October 26, 2011 | In: Opinion, Technology

Will Netflix Go Bankrupt?

NFLX is stuck in a downward spiral since July of this year. Let’s look at NFLX chart since then (courtesy of Google finance):

Figure 1: NFLX chart for the last 6 months. NFLX had a high of $304 back in July of 2011. Today NFLX is trading at a bit less than $77, or just 25% of that high.

I have warned against Netlfix many times before. In my last post about Netflix, I have evaluated Netflix as a company, and I deduced that Netflix is worth around only $2.1 billion, or $40/share. While I stand by these figures in the short term (for the next few months), I believe that Netflix is doomed as a company on the long term, and most likely will go bankrupt, here’s why:

  • Netflix is expanding in emerging and secondary markets at an ambitious rate a scary rate, which is diverting its attention from its primary market: the US market. What’s the point of having mediocre operations all over the world resulting in a mediocre company? It was wiser for Netflix to strengthen its position at home before looking into expanding elsewhere.
  • Netflix is constantly hiking prices, and not even listening to its subscribers who are complaining. Netflix’s CEO even apologized for the late rate hike (and the split of the DVD and the streaming service), but did not back down on it. As an investor, I don’t think there’s the slightest chance that Netflix can get away with this, especially after its subscribers noticed the power that they have over Netflix as a company, as well as its stock.

  • Netflix’s churn rate will continue to increase, revenue will diminish, and overhead will grow. Many subscribers will flee Netflix in the short and the medium term, which will reduce the revenue, which will lead to constrained budgets for marketing (marketing is critical for Netflix to acquire new customers), which will further reduce the revenue. Overhead will also increase because of all the new endeavors that Netflix is undertaking, especially elsewhere (remember that these endeavors are funded by the revenue from the US operations).

  • Competition is looming. Google, Apple, and a lot of mega companies (seeking to diversify their investments) that are very powerful and that have or can acquire the resources to clone Netflix’s service are already working hard to replicate the service. Most subscribers that stayed with Netflix even after it showed its greedy face are staying there because there are no other option. But when there is…

  • Netflix is not enhancing its services. Not only Netflix is splitting its services and over-charging customers for things that they do not want, Netflix is no longer enhancing its services, and, for some reason, it’s keeping itself in the dark especially when it comes to mobile streaming (viewing movies on your smartphone) which has a huge potential in the not-so-far future.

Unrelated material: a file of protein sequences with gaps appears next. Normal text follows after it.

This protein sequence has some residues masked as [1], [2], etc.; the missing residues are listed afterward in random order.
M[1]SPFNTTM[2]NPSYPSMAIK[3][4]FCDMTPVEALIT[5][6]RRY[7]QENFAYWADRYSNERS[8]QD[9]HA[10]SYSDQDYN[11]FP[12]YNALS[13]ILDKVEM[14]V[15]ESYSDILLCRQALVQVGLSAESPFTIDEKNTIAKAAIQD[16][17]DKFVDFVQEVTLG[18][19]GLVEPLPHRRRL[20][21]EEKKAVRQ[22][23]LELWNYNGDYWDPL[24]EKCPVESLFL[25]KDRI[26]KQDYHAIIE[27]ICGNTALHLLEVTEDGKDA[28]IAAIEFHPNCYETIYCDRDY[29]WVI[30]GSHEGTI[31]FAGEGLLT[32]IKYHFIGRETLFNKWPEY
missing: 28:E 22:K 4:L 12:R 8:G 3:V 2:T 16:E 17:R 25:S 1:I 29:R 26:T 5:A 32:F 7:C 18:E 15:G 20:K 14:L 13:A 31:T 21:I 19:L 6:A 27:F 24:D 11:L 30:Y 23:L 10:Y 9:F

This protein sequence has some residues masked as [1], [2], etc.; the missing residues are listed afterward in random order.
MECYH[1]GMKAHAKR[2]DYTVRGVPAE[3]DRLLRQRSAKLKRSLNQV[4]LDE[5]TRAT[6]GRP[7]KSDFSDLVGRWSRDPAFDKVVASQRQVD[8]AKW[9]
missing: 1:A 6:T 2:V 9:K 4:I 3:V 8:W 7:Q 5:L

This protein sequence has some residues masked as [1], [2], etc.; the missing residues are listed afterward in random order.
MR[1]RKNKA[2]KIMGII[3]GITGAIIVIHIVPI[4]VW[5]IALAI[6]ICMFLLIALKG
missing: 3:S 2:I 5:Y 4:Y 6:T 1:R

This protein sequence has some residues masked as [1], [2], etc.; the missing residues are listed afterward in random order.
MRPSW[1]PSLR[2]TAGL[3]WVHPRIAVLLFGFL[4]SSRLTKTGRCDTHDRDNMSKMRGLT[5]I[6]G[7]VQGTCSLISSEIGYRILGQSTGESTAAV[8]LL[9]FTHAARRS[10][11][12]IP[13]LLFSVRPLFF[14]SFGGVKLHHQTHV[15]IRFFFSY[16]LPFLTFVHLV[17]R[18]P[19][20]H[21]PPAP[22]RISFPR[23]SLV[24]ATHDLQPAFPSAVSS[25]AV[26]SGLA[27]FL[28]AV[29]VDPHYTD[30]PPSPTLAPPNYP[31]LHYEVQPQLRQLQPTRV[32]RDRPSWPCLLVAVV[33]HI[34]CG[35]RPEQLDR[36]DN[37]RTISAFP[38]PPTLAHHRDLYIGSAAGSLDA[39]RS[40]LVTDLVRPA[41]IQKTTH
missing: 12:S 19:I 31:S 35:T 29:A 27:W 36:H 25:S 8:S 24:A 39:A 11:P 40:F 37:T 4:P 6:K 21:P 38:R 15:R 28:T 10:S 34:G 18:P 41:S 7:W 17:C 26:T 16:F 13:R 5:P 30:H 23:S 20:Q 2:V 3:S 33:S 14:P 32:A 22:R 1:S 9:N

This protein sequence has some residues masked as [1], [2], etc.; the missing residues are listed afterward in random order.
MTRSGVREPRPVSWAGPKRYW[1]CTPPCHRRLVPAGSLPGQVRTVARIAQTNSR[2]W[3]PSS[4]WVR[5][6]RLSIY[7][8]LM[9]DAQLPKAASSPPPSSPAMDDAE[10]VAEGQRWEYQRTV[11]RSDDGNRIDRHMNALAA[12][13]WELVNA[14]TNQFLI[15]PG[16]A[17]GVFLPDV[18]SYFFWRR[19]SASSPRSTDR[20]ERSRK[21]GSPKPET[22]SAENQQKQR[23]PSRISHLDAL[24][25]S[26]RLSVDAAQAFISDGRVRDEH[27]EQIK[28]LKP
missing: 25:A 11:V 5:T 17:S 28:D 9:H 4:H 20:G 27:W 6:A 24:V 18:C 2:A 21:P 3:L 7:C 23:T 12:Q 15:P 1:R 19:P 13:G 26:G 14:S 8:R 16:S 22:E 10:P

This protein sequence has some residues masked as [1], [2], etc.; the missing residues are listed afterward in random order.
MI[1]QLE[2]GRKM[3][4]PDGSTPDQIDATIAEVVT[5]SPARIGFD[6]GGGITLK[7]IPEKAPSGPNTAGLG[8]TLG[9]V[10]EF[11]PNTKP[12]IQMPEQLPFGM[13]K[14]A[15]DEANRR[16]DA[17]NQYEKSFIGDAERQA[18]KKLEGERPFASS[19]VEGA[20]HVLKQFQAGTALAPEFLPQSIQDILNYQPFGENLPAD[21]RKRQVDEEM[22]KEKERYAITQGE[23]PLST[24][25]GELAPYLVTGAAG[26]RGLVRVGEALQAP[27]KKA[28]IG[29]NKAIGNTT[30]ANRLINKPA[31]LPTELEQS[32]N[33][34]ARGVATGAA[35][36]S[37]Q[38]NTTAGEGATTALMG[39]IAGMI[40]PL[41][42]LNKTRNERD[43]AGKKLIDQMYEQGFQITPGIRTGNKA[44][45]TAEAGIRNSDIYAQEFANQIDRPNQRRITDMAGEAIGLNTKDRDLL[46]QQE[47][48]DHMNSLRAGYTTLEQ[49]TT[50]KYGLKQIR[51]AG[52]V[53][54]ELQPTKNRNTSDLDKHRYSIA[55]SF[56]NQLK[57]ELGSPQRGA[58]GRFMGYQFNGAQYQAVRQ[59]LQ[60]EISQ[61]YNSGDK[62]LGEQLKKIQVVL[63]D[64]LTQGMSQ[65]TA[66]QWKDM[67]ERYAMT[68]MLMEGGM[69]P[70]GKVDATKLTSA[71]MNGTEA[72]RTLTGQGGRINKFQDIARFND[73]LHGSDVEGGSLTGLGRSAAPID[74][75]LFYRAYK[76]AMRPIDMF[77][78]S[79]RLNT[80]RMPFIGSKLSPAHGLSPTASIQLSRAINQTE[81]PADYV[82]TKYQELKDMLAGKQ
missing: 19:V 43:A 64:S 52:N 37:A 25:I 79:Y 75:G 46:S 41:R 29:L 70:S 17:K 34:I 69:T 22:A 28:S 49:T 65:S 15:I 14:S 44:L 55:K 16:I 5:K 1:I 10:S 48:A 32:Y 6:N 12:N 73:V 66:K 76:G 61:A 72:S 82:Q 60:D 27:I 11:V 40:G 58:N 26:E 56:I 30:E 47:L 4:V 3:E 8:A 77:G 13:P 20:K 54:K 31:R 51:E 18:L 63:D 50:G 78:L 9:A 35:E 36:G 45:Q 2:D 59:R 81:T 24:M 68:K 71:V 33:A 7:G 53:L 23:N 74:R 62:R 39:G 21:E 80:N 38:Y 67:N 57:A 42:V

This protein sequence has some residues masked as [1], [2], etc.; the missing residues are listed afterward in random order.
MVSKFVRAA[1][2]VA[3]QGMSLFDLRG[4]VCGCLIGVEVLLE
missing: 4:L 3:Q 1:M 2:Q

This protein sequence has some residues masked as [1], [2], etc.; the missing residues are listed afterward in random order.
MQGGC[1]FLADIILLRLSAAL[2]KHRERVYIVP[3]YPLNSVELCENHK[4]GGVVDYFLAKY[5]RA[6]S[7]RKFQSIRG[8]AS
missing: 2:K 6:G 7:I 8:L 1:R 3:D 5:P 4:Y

So, let me answer the question of this article. Will Netflix go bankrupt? Most likely, if it continues ignoring its customers and treating them as if they were morons and/or cashcows. Does Netflix has a chance? I believe that at this very moment, the door is still open for redemption, but Netflix should implement the following, fast:

  • Show Reed Hastings the door, and once he’s out, ask someone who understands Netflix’s subscribers needs to step in instead. Once that someone is in, Netflix should lock the door and never ever allow Hastings to get in again.
  • Revert all the price hikes that Hastings imposed on Netflix’s customers. The stock price was better off without the price hike (just compare the stock price before the stock price and today).

  • Sincerely apologize to its customers and make Hastings a genuine scapegoat. Netflix should blame everything negative that happened to the company on Reed (he does deserve the blame after all).

  • Freeze all the expansions, and focus on restoring things to normal.

  • Try to team up with Google especially when it comes to marketing and mobile streaming (this will make Google an ally instead of a competition). Apple will never agree to any partnership with Netflix.

  • Reassure customers that no price hikes are planned in the near or medium future. (My personal opinion that it was very low of Netflix to hike the prices especially when we’re still in the middle of a recession).

  • Focus on mobile streaming. As I stated before, mobile streaming has a huge potential and may become a cash cow in the not-so-distant future.

I think if Netflix follows the above, then it may, just may, have a chance in survival. In any case, I would stay away from NFLX until it reaches $40.

This article (as well as all other articles on this website) is an intellectual property and copyright of Fadi El-Eter and can only appear on fadi.el-eter.com.

1 Response to Will Netflix Go Bankrupt?


How Much Is Amazon Really Worth? « Fadi El-Eter

October 28th, 2011 at 1:00 pm

[…] have warned against Netflix before, and now look at the results. Now I’m warning against Amazon, even if Amazon has a great result next quarter (and I doubt […]

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